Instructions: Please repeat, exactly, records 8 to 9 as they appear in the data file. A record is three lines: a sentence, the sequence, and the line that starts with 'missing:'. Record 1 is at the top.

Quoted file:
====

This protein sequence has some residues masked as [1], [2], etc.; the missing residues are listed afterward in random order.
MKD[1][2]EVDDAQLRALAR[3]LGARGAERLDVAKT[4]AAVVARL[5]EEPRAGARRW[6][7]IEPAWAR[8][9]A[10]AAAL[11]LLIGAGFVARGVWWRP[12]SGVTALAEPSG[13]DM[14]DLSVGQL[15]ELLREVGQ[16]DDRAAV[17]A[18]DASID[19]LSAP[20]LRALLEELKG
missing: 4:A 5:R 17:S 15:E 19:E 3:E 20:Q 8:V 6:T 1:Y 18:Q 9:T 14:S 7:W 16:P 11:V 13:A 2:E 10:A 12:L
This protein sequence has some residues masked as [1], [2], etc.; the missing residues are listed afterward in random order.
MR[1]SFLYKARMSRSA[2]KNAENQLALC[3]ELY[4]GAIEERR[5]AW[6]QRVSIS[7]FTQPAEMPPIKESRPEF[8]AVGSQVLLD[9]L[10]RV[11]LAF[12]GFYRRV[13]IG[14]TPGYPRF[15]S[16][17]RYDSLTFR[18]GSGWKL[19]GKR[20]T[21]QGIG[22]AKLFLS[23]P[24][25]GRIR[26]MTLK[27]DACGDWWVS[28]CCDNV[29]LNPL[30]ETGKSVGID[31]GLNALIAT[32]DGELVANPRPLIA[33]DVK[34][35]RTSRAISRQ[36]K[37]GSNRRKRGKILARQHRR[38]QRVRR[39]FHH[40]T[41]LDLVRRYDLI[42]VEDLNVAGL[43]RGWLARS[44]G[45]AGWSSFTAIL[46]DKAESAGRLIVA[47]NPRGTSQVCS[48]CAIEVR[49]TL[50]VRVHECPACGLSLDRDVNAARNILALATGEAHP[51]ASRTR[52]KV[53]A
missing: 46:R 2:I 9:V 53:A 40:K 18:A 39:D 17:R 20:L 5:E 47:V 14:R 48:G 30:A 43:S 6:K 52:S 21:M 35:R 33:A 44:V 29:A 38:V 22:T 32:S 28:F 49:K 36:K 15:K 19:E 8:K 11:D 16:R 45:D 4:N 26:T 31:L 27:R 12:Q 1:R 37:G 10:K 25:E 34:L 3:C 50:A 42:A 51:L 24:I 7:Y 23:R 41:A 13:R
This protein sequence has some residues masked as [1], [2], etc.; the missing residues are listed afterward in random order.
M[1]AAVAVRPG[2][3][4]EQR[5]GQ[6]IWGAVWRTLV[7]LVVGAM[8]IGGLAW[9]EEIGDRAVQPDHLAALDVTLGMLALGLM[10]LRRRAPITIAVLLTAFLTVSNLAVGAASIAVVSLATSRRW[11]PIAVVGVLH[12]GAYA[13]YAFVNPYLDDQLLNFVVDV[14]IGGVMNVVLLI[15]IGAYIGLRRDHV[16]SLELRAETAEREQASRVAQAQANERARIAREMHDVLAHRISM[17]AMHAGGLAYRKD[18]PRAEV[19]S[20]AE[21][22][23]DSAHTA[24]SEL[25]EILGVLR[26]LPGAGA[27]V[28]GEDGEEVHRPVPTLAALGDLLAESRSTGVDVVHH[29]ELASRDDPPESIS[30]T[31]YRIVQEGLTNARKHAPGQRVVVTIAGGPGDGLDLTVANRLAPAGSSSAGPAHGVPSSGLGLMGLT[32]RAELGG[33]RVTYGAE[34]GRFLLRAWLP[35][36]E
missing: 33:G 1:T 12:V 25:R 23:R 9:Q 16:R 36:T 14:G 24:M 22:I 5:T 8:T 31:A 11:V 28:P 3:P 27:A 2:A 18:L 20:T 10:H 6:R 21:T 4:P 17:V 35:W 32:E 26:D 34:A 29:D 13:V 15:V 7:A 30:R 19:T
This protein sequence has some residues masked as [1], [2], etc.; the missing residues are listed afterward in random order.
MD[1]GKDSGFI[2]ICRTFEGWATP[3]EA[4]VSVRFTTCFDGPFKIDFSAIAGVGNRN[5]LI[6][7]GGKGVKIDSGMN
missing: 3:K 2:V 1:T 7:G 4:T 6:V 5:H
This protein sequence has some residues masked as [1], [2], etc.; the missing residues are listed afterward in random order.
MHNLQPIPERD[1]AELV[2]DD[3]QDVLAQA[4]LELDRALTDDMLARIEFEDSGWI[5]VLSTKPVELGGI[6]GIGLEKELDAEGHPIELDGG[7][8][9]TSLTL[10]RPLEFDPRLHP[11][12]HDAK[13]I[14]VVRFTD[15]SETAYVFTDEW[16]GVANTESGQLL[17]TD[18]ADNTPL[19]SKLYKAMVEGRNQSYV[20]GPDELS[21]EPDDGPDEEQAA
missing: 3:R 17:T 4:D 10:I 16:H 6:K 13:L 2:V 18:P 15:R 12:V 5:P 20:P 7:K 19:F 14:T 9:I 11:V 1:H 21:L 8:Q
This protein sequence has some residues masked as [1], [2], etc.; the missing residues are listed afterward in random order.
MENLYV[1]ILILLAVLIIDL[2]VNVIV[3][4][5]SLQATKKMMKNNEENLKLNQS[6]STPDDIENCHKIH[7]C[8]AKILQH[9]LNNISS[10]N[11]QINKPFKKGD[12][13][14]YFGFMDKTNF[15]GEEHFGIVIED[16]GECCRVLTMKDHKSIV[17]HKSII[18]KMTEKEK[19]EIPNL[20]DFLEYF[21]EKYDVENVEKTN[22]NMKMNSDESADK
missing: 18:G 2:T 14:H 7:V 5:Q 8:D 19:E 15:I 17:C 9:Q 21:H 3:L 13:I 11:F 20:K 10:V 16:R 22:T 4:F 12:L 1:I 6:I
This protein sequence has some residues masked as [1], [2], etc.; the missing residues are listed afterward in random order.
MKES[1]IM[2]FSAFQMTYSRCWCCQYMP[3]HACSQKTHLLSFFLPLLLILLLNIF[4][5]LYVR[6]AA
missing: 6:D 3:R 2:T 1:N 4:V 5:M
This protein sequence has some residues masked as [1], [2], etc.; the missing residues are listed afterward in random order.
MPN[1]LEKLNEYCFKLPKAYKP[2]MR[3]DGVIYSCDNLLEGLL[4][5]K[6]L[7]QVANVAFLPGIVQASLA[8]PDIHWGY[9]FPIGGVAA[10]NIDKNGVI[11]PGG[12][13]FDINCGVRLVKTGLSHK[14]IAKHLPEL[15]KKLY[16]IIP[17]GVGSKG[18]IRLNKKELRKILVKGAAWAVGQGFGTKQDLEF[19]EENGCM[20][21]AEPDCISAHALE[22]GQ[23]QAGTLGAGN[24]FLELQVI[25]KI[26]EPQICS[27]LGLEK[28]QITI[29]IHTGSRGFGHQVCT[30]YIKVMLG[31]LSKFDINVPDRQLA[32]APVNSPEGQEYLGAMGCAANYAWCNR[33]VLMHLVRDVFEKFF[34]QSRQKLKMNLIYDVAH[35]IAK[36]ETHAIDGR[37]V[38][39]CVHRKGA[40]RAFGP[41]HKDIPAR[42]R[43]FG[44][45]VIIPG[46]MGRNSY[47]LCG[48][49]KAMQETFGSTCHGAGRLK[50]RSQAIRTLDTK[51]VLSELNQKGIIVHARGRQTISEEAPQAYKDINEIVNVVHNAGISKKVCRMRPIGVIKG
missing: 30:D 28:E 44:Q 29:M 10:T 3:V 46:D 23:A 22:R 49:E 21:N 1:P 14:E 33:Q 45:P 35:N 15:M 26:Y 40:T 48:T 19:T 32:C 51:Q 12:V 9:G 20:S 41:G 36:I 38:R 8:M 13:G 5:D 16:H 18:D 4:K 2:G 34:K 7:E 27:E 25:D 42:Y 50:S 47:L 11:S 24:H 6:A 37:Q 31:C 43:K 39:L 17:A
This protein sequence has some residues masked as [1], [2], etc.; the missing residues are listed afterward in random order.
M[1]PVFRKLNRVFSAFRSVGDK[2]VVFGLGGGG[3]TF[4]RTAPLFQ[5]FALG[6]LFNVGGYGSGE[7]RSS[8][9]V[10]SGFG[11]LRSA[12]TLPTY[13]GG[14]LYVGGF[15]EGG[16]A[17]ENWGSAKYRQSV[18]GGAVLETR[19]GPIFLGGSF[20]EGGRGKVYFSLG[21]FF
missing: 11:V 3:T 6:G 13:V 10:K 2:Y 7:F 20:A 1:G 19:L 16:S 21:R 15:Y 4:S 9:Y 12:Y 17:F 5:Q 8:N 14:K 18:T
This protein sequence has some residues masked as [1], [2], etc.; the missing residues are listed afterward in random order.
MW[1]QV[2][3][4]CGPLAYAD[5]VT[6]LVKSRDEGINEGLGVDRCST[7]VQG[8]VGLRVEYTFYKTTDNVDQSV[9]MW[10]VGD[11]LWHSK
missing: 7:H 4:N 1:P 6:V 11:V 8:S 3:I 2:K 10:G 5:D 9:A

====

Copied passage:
This protein sequence has some residues masked as [1], [2], etc.; the missing residues are listed afterward in random order.
MPN[1]LEKLNEYCFKLPKAYKP[2]MR[3]DGVIYSCDNLLEGLL[4][5]K[6]L[7]QVANVAFLPGIVQASLA[8]PDIHWGY[9]FPIGGVAA[10]NIDKNGVI[11]PGG[12][13]FDINCGVRLVKTGLSHK[14]IAKHLPEL[15]KKLY[16]IIP[17]GVGSKG[18]IRLNKKELRKILVKGAAWAVGQGFGTKQDLEF[19]EENGCM[20][21]AEPDCISAHALE[22]GQ[23]QAGTLGAGN[24]FLELQVI[25]KI[26]EPQICS[27]LGLEK[28]QITI[29]IHTGSRGFGHQVCT[30]YIKVMLG[31]LSKFDINVPDRQLA[32]APVNSPEGQEYLGAMGCAANYAWCNR[33]VLMHLVRDVFEKFF[34]QSRQKLKMNLIYDVAH[35]IAK[36]ETHAIDGR[37]V[38][39]CVHRKGA[40]RAFGP[41]HKDIPAR[42]R[43]FG[44][45]VIIPG[46]MGRNSY[47]LCG[48][49]KAMQETFGSTCHGAGRLK[50]RSQAIRTLDTK[51]VLSELNQKGIIVHARGRQTISEEAPQAYKDINEIVNVVHNAGISKKVCRMRPIGVIKG
missing: 30:D 28:E 44:Q 29:M 10:T 3:V 46:D 23:A 22:R 49:E 21:N 1:P 14:E 33:Q 45:P 35:N 15:M 26:Y 40:T 48:T 19:T 32:C 51:Q 12:V 9:G 20:S 41:G 36:I 38:R 8:M 13:G 5:D 16:H 18:D 4:K 2:G 34:K 7:E 27:E 25:D 42:Y 50:S 47:L 11:S 24:H 6:A 37:Q 31:C 43:K 39:L 17:A
This protein sequence has some residues masked as [1], [2], etc.; the missing residues are listed afterward in random order.
M[1]PVFRKLNRVFSAFRSVGDK[2]VVFGLGGGG[3]TF[4]RTAPLFQ[5]FALG[6]LFNVGGYGSGE[7]RSS[8][9]V[10]SGFG[11]LRSA[12]TLPTY[13]GG[14]LYVGGF[15]EGG[16]A[17]ENWGSAKYRQSV[18]GGAVLETR[19]GPIFLGGSF[20]EGGRGKVYFSLG[21]FF
missing: 11:V 3:T 6:G 13:V 10:K 2:Y 7:F 20:A 1:G 19:L 16:S 21:R 15:Y 4:S 9:Y 12:Y 17:F 5:Q 8:N 14:K 18:T